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Name: _______________________________________________________________________________
Homework #6: Study Design II: Observational Studies
Due Tuesday, November 26th by the End of the Day (11:59 p.m.)
43 Total Points (7% of Grade)
This is an individual homework assignment. While you are allowed to use any notes, textbooks or
readings, and to consult with the faculty instructor, if having trouble, you are expected to think
through this assignment and do it on your own without the collaboration of classmates. You
should wait until after you have listened to Lectures #13, 14, 15 and 16, and read pages 153-158 of
the textbook before starting this homework assignment. Remember to have your notes in front of
you while doing this homework.
Absolutely no late homework assignments will be accepted. Please type your answers,
numbering all of the questions.
Part 1: Neural Tube Defects and Multivitamins (11 points in total)
In 1988 Joseph Mulinare and his fellow investigators reported their findings concerning the
association of neural tube defects (type of birth defects) and periconceptional use of
multivitamins (taking multivitamins around the time they became pregnant) (JAMA 1988; 260:
3141-3145). They selected several groups of infants. One group consisted of “all live-born or
stillborn infants with a diagnosis of anecephaly or spina bifida (the two major kinds of neural
tube defects) born during the years 1968 through 1980 who were registered in the Metropolitan
Atlanta Congenital Defects Program.” The second group consisted of “live-born babies without
birth defects who were randomly chosen from all live births that occurred in the metropolitan
Atlanta surveillance area.” Data on multivitamin use was then obtained. Multivitamin use was
defined as “multivitamin or prenatal vitamin consumption during every month of the entire six
month period …from three months before conception through the third month of pregnancy by
the mother.” The following table presents partial results from that report. (A number of changes
and adjustments have been made to simplify the table for purposes of this example.)
2 by 2 Table for Maternal Multivitamin Use and Neural Tube Defects
Mother took
multivitamins
Mother did not take
multivitamins
Total
Infant born with
Neural Tube Defect
24
Infant not born with
birth defect
411
Total
159
1092
1251
183
1503
1686
435
1) What is the exposure in this study? (1 point)
2) What is the disease outcome in this study? (1 point)
1
Name: _______________________________________________________________________________
3) According to the description above, what were the two comparison groups? (2 points)
4) Were the two comparison groups those with and without the outcome or those with and
without the exposure? (1 point)
5) What type of study design is this? (Choose either case-control or cohort.) (1 point)
6) If this is a cohort study, calculate a relative risk. If it is a case-control study, calculate an
odds ratio. Calculate only the one that goes with this study design, and state which one it
is. Show all steps, including the formula, numerator and denominator. Round off the
final answer to two places after the decimal. (3 points)
7) Is taking multivitamins around the time of conception a possible protective or risk factor
for having a child with neural tube defects? (1 point)
8) Is taking multivitamins strongly associated with neural tube defects (i.e. a strong risk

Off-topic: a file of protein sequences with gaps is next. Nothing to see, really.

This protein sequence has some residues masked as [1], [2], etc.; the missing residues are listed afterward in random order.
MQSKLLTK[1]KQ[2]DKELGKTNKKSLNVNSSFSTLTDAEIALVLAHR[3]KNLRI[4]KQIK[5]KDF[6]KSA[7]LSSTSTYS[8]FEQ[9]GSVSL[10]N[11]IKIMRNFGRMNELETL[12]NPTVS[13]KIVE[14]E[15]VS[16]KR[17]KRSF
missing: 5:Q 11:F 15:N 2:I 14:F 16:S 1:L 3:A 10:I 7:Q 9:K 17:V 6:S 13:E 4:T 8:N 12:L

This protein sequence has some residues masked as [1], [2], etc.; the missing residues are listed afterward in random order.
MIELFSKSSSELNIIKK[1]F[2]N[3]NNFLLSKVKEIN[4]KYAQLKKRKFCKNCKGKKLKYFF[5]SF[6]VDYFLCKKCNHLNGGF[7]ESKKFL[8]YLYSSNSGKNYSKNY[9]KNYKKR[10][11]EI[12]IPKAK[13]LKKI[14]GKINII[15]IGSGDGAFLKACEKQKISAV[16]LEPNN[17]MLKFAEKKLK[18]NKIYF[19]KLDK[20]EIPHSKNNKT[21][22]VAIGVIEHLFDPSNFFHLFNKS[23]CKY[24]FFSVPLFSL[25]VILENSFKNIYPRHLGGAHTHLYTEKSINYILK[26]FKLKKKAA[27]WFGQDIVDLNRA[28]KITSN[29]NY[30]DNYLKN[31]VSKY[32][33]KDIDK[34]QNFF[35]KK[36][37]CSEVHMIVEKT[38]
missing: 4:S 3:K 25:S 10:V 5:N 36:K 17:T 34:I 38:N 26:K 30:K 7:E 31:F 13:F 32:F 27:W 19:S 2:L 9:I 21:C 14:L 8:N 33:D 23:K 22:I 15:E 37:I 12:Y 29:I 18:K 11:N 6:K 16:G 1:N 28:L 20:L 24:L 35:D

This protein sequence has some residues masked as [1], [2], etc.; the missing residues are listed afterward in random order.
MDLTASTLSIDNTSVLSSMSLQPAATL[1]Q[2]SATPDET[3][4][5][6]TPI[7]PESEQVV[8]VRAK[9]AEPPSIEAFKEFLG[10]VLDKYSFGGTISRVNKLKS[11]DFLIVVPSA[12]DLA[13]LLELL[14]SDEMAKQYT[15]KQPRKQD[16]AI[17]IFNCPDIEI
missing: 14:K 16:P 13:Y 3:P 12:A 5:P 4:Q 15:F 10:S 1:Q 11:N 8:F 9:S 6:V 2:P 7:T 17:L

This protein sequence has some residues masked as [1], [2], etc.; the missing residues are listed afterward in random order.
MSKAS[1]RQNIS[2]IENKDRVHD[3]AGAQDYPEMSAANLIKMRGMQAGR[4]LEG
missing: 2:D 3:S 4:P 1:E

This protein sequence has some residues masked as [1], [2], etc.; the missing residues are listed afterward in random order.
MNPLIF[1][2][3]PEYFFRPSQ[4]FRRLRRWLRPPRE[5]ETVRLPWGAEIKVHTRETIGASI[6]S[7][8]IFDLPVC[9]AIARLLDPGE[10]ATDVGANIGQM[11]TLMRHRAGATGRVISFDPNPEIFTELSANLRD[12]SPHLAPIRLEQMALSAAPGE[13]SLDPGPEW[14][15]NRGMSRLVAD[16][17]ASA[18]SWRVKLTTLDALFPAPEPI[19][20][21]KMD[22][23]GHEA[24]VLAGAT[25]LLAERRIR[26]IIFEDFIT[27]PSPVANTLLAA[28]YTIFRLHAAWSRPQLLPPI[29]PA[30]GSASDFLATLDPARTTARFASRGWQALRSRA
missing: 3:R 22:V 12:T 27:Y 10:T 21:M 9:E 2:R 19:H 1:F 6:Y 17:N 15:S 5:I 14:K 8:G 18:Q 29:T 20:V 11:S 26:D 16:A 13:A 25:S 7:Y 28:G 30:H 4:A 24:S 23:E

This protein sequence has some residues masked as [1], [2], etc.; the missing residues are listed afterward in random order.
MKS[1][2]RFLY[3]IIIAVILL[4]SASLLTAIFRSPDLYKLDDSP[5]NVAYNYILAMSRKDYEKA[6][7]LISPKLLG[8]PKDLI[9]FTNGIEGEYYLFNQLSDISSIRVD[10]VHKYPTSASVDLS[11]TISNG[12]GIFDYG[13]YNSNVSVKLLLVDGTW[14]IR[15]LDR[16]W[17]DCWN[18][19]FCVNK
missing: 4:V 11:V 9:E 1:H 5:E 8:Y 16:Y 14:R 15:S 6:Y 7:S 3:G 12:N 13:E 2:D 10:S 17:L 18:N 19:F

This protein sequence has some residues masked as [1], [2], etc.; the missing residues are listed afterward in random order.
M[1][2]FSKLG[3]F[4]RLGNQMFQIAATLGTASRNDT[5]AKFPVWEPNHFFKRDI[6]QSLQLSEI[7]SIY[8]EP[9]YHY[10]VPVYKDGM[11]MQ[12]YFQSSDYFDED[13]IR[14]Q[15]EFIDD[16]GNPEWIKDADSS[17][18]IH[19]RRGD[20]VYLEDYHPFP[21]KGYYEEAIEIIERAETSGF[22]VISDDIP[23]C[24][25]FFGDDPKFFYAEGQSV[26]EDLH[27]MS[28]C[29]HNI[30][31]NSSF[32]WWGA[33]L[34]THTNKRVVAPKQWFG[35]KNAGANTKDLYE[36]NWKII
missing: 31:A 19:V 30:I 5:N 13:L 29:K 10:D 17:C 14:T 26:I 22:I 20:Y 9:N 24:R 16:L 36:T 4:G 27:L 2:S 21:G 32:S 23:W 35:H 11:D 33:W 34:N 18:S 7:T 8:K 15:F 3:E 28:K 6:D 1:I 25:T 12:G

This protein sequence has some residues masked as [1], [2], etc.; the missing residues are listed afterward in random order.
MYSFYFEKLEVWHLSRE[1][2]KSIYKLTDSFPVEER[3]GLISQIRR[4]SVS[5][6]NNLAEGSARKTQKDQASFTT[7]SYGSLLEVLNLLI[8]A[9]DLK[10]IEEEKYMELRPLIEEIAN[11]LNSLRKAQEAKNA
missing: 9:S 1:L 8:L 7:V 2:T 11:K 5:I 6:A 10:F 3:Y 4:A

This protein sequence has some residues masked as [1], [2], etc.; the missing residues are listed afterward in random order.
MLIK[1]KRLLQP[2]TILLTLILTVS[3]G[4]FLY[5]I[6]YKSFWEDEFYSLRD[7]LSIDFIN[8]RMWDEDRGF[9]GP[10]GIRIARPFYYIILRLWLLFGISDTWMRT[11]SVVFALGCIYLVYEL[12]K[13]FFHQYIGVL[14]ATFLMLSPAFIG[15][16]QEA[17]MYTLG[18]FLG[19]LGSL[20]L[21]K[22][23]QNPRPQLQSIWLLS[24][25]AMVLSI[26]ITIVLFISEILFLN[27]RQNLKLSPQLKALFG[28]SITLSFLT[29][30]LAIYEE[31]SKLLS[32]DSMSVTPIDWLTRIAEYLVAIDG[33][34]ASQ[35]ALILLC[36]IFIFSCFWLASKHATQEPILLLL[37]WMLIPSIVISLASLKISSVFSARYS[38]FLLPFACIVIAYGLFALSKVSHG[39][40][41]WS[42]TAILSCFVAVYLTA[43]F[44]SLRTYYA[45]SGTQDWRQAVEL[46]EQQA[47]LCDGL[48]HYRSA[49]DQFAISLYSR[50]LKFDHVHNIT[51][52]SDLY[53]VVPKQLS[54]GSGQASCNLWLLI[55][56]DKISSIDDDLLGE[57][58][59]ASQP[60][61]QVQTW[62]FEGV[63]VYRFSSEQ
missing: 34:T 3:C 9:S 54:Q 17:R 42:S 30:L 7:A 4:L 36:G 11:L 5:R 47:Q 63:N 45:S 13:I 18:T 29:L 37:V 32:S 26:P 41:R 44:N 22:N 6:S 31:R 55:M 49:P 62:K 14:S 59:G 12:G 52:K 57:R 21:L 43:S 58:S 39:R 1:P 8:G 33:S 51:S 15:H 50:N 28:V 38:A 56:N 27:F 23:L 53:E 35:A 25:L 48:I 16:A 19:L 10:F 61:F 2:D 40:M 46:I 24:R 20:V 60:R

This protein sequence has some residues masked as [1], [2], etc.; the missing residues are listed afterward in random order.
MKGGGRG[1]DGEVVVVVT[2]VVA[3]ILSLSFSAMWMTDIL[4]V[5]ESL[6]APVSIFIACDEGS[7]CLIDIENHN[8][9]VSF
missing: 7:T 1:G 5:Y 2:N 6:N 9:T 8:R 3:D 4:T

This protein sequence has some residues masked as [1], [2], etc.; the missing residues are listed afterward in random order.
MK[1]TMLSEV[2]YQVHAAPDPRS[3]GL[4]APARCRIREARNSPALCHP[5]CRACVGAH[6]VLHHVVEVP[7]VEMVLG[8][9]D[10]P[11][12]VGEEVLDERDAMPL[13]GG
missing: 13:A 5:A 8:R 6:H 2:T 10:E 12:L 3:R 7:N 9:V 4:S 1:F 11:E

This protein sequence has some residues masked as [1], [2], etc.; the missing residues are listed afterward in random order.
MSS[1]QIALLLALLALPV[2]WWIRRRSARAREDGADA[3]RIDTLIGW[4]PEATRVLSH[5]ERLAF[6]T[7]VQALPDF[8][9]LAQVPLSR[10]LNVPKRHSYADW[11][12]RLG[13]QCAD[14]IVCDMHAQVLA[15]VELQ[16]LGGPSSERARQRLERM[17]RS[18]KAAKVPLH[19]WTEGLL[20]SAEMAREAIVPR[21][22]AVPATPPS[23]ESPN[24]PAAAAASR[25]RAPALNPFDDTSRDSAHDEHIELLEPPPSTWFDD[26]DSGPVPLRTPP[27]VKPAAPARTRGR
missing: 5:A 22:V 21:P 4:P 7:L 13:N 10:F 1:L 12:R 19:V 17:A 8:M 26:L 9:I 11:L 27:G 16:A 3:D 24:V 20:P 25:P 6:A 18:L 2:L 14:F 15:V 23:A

factor or a strong protective factor) or is it just weakly associated? (Hint: consider a
strong risk factor as being an odds ratio or relative risk > 2.00, and a strong protective
factor as an odds ratio or relative risk < 0.5.) (1 point) Part 2: Maternal Drug Consumption and Birth Defects (12 points in total) As an epidemiologist you are going to investigate the effect of a drug suspected of causing malformations in newborn infants when the drug in question is taken by pregnant women during the course of their pregnancies. As your sample, you will use the next 250 single births occurring in a given hospital. You will follow these mothers during the entire course of their pregnancies, maintaining a complete and accurate record of drug use during pregnancy. This will be achieved not only through interviewing the women, but in addition, you will review medical records to verify use of the drug. At the end of the study, the resultant data turn out to be: Fifty mothers have taken the suspected drug during their pregnancies. Of these mothers, 42 have delivered malformed infants. In addition, there are 15 other infants born with malfunctions to women who have not taken the drug. 1) 2) 3) 4) 5) What is the exposure in this study? (1 point) What is the disease outcome in this study? (1 point) What type of study design is this? (Choose either case-control or cohort.) (1 point) Explain how you know that it is this study design. (2 points) Construct a two by two table with all labeled columns and rows, including totals for this study. (2 points) 6) If this is a cohort study, calculate a relative risk. If it is a case-control study, calculate an odds ratio. Calculate only the one that goes with this study design, and state which one it is. Show all steps, including the formula, numerator and denominator. Round off the final answer to two places after the decimal. (3 points) 7) Is the exposure possible protective or risk factor for the outcome? (1 point) 8) Is the exposure strongly associated with the outcome (i.e. a strong risk factor or a strong protective factor) or is it just weakly associated? (Hint: consider a strong risk 2 Name: _______________________________________________________________________________ factor as being an odds ratio or relative risk > 2.00, and a strong protective factor as